If everything is costing more, why not just raise prices? Has the market hit a price ceiling that forces you to grow to survive?

LEE: Absolutely. For our concepts, where we want to be this approachable place where we appeal to the masses and not the classes, we have to keep our price point at a point where people won’t walk in and say, ‘Gosh, that was expensive,’ or ‘That wasn’t worth it.’ … I would love to do a high-end restaurant, but I know that that’s not what we are. We’ve got to be this thing that can be approachable and appeal to everybody.

FARHAT: With the Garage, there’s nothing over $13 on that menu, but I make sure that the contributions are in line, so that when the guest comes in, the gross dollars per transaction is going to be X. I have a $2 draft, a $3 well drink or a glass of wine. Those are loss leaders, and we try to trade people up, if and when we can.

Getting back to the talent issue: What kind of incentives do you offer to try to stand out from other restaurants and attract workers?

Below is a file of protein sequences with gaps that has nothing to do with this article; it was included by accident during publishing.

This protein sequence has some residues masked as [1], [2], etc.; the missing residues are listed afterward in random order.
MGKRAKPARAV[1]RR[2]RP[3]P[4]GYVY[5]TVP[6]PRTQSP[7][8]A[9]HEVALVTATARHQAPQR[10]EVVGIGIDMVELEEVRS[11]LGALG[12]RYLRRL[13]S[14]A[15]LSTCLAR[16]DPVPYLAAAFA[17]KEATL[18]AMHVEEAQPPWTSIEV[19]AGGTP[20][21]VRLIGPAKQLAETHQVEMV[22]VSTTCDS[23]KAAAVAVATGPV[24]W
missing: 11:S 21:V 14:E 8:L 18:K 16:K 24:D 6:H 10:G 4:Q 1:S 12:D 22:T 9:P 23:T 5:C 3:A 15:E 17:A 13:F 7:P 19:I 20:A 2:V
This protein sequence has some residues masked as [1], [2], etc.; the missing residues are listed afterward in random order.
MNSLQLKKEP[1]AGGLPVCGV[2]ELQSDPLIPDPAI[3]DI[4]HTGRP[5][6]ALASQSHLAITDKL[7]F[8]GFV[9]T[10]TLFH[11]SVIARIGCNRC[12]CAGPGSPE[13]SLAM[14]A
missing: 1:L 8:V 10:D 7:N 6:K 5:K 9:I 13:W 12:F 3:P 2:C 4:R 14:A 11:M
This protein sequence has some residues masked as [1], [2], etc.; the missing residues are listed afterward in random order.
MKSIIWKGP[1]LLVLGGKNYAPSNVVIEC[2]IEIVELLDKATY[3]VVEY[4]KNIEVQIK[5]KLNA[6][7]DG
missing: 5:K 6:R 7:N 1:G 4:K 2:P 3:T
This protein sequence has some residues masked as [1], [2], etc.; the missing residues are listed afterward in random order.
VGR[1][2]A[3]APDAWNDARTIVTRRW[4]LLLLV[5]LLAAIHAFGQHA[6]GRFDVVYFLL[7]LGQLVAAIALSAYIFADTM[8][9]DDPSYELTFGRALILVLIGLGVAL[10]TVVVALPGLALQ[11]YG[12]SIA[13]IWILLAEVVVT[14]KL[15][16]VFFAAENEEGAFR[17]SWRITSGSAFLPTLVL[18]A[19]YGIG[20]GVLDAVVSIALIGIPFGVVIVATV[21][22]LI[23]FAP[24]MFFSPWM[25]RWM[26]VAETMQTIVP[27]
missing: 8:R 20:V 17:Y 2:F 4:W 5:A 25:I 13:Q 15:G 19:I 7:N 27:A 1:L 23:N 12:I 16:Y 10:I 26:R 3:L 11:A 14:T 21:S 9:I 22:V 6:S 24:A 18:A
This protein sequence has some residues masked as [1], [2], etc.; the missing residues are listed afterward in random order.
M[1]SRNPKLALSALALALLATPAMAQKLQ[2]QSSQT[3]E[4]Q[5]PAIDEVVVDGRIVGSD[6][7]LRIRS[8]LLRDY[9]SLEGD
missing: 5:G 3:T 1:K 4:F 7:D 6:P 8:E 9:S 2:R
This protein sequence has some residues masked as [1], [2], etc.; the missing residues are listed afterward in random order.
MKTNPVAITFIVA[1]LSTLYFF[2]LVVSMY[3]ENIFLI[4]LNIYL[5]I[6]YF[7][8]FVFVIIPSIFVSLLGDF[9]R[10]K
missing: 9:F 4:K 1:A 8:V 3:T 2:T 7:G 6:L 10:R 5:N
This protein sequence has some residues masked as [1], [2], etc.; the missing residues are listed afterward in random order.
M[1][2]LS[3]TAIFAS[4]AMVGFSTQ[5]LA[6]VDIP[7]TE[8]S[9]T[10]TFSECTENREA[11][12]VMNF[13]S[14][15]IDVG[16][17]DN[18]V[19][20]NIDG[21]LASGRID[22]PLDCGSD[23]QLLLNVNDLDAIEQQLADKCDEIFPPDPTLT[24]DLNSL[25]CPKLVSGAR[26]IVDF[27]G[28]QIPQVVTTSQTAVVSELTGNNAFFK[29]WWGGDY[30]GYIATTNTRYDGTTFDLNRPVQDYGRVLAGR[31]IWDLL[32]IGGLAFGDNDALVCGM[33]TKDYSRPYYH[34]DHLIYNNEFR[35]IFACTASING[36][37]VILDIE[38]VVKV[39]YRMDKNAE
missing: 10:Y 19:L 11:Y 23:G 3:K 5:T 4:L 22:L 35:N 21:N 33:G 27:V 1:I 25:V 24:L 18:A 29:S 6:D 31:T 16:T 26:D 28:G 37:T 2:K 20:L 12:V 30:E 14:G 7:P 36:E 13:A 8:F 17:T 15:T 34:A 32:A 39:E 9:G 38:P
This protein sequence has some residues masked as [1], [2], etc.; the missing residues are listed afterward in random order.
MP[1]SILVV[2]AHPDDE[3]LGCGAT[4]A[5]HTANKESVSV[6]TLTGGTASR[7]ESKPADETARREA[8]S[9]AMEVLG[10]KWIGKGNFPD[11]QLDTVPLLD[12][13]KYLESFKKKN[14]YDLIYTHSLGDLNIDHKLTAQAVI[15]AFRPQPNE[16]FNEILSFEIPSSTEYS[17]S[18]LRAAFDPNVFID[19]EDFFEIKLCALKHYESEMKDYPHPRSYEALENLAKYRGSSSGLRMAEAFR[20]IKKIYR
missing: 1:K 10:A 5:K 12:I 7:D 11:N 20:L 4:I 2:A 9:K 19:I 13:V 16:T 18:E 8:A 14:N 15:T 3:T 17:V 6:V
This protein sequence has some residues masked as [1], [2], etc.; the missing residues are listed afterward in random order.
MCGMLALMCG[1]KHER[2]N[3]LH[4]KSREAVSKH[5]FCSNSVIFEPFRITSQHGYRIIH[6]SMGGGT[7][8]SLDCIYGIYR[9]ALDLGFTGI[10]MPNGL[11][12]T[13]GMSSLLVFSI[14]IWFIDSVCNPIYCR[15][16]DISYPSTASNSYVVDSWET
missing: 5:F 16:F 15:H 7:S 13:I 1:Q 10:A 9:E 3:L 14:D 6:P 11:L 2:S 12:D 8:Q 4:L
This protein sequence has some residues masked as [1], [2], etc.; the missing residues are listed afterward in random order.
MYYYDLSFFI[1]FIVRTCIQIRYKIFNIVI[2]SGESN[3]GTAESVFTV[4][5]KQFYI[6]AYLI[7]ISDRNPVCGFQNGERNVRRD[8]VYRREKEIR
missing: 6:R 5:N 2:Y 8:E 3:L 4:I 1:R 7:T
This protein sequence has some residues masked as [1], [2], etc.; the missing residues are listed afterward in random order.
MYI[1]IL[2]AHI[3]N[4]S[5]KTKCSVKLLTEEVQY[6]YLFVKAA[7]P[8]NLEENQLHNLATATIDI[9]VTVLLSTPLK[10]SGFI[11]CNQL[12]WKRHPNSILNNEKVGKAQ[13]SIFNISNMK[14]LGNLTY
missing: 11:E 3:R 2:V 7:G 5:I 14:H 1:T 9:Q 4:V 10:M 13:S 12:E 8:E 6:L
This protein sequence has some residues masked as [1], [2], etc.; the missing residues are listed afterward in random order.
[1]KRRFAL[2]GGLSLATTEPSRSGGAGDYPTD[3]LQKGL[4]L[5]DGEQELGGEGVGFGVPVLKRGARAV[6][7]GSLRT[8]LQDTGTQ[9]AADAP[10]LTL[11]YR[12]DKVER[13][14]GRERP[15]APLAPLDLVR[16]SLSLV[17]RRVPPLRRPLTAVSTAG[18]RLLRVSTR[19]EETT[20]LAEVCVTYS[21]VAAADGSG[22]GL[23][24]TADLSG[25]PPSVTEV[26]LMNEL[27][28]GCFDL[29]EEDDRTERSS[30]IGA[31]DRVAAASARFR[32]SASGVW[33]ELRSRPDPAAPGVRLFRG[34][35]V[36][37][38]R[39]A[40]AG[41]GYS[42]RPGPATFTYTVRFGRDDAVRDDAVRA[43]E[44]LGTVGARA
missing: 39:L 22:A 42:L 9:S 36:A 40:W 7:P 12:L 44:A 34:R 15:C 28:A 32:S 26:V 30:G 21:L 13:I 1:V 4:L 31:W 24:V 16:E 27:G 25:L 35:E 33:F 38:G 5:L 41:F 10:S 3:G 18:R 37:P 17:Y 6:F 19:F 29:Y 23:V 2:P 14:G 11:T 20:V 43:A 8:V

FARHAT: Crew meals. Tickets for just about anything you want. Time off. Because when I was growing up in the industry, you didn’t get a vacation. But now it’s like, ‘OK, go to Electric Forest. Get your shift covered, but go.’ My kids, they take off, they go up north, but they get their stuff covered.

LEE: Every employee of ours that works over 30 hours is eligible for health insurance. And we cover half. And also if you’ve been with us for a year, we have a matching 401(k). And so these are tools that we have to do, partly because we want to do them. … When my wife and I opened up our place, we were like, ‘What are we going to do to make ourselves different, so we’re not just a bar or restaurant?’ We made a commitment to close ... on Christmas Eve, Christmas Day, Thanksgiving Day, New Year’s Day, Fourth of July, Labor Day, Memorial Day. We want our staff to have a normal life or feel like they’re able to have a normal life. … The service industry is a profession, we’re trying to make it be a profession.

FRERIKS: And I’m trying to get there, eventually. My business will be offering health insurance and 401(k).